However, it notes that the minority that is open to participating in violent groups that claim to struggle for change continue to be active, thus become radicalized and the radical­ized can become violent, violent radicalization and violent extremism grow and are accelerating the tremendous damage they wreak in Arab countries.

Tuesday, December 27, 2016

The Dangers of UN Security Council Resolution 2334 (2016)

by Amb. Alan Baker    
•            The Palestinian leadership, having initiated the UN Security Council resolution regarding Israel's settlement policy, is celebrating its adoption on Dec. 23, 2016, as an affirmation of its claims against Israel.

•            Israel sees this resolution as a major impediment to continued peace negotiations in light of the fact that it bypasses the negotiation process in an attempt to prejudge central issues that are on the negotiating table.

•            The resolution (as all previous resolutions regarding Israel) was adopted under the sixth chapter of the UN Charter (Pacific Settlement of Disputes) and as such is not mandatory. Its determinations as to the lack of legal validity of Israel's settlements are no more than declaratory.

•            Expressions not previously included in major Security Council resolutions regarding the peace process, such as "two-state solution based on the 1967 lines," as well as references to the "Arab Peace Initiative" and the "principle of land for peace" as additional bases for peace, clearly are intended to instill concepts that have never been agreed-upon elements in the negotiating process.

•            The reference to the "4 June 1967 lines" as a basis for negotiations would appear to be a new element, running counter to the 1967 Security Council resolution 242, which is the basis for all of the Arab-Israeli peace process, which calls for negotiation of "secure and recognized boundaries." The Israeli-Palestinian Oslo Accords make no specific reference to the 1967 lines. As such this reference would appear to be an attempt to prejudge or unduly influence the negotiating issue of borders.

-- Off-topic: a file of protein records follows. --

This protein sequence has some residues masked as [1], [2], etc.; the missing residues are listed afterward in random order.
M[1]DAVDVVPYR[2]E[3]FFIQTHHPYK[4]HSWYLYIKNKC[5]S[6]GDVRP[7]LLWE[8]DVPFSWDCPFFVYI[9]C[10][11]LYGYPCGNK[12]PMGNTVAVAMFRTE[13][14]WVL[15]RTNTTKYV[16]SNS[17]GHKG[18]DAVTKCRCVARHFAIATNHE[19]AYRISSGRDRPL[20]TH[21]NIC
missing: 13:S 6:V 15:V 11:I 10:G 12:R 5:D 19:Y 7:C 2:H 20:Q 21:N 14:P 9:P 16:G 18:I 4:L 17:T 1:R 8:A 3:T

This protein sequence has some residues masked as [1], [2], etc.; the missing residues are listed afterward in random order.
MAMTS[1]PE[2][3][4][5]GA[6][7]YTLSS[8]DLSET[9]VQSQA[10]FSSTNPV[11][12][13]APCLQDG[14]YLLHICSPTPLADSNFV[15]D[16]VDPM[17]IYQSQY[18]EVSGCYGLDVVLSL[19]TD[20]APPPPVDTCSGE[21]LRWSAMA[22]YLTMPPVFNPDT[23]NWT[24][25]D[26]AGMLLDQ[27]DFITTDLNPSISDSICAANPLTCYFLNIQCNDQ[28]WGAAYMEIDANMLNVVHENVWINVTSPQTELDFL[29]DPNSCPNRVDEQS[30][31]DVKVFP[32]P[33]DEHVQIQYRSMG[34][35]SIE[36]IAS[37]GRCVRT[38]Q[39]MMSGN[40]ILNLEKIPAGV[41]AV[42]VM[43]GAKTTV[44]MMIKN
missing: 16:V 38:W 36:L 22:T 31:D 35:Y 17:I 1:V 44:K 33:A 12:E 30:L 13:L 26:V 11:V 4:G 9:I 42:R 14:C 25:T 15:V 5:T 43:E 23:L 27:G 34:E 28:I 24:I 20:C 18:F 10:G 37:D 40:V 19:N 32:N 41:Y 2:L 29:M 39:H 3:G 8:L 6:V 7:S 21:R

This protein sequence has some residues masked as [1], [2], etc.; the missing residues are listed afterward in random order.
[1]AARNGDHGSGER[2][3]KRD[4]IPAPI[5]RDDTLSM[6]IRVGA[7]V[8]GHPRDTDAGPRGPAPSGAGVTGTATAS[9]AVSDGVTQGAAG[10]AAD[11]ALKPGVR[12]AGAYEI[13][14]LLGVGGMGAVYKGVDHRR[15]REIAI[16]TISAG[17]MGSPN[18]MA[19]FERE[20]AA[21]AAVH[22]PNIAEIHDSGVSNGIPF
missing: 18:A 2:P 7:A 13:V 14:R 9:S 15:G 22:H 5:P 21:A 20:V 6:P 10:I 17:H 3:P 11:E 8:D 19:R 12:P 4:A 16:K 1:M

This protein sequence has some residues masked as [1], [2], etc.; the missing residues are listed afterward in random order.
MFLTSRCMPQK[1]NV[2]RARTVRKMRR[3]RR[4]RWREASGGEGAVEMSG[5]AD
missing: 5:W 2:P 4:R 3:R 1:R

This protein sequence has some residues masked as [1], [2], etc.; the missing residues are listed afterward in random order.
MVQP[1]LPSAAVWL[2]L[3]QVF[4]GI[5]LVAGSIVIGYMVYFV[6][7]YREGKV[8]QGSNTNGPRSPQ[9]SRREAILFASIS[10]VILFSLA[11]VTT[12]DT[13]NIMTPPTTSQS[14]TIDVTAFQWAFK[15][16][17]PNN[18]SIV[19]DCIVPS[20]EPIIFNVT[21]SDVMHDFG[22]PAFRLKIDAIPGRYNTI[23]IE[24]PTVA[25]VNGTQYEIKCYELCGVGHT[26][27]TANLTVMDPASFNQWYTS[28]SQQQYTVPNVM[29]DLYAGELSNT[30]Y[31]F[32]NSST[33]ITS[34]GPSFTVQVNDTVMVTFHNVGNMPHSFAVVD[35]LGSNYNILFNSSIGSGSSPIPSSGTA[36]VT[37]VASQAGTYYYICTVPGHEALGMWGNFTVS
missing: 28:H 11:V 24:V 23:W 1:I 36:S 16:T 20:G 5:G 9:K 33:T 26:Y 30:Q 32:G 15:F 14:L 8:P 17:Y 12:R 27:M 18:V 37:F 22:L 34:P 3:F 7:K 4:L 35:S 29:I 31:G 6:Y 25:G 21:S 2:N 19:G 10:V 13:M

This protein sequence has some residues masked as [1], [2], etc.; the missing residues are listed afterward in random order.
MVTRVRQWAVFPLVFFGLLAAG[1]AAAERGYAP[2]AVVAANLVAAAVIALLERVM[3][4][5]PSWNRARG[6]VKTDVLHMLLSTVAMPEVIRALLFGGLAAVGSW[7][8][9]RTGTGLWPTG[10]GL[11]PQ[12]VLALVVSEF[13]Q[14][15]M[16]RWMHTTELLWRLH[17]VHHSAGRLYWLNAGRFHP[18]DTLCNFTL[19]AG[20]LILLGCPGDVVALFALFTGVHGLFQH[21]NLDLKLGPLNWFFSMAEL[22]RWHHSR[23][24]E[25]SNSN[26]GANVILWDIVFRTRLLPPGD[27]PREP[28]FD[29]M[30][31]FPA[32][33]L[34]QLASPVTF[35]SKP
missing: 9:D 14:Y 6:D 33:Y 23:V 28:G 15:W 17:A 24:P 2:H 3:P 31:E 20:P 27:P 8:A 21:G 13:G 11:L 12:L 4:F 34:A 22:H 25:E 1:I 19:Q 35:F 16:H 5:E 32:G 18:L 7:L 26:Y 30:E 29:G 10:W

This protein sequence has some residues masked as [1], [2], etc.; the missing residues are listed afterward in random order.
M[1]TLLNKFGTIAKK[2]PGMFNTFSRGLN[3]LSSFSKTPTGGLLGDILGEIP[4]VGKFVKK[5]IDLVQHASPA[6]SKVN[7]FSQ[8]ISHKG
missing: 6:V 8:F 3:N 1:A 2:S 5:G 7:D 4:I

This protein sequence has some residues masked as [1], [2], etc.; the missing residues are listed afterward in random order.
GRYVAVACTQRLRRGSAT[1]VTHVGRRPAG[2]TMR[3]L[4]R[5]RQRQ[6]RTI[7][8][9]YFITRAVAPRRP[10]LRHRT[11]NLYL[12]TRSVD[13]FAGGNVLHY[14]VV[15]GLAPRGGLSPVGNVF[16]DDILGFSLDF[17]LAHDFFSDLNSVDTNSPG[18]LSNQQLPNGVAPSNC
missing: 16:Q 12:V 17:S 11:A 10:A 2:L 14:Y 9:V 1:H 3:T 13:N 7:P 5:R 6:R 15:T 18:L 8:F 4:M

•            The outrage voiced by Israel stems from five basic components:

1.           The text of the resolution, which is unprecedented in the extent of the      condemnatory language used.

2.           Israel's frustration at the irresponsible behavior by the Obama   administration.

3.           The evident irreversibility of the resolution and the potential for future       damage.

4.           The imbalance between accusations of Israeli violations of the Oslo Accords and the  Palestinians' blatant violations of international law in their incitement and payment to  terrorists.

5.           The issue of settlements is not the core of the conflict. It remains the Palestinians' refusal to recognize the Jewish State and its right to any part of the land west of the Jordan River.

Sunday, December 25, 2016

I Am Glad The US Abstained And Here Is Why

UNSC Resolution 2334: 

Sunday, December 18, 2016

What is the Population of Judea and Samaria?

Is the Arab population of Judea and Samaria 2.9 million according to Abbas or 1.8 mill according to Israeli demographers?
Media reports about the Arab struggle to retrieve the lands of Amona has been presented by politicians and the media as part of an Arab tradition of loyalty to their land.
Indeed, one of the Arab claimants against the Amona community has been quoted as saying, “If your child dies, you can make another one in his place, but land that you sold cannot be replaced.”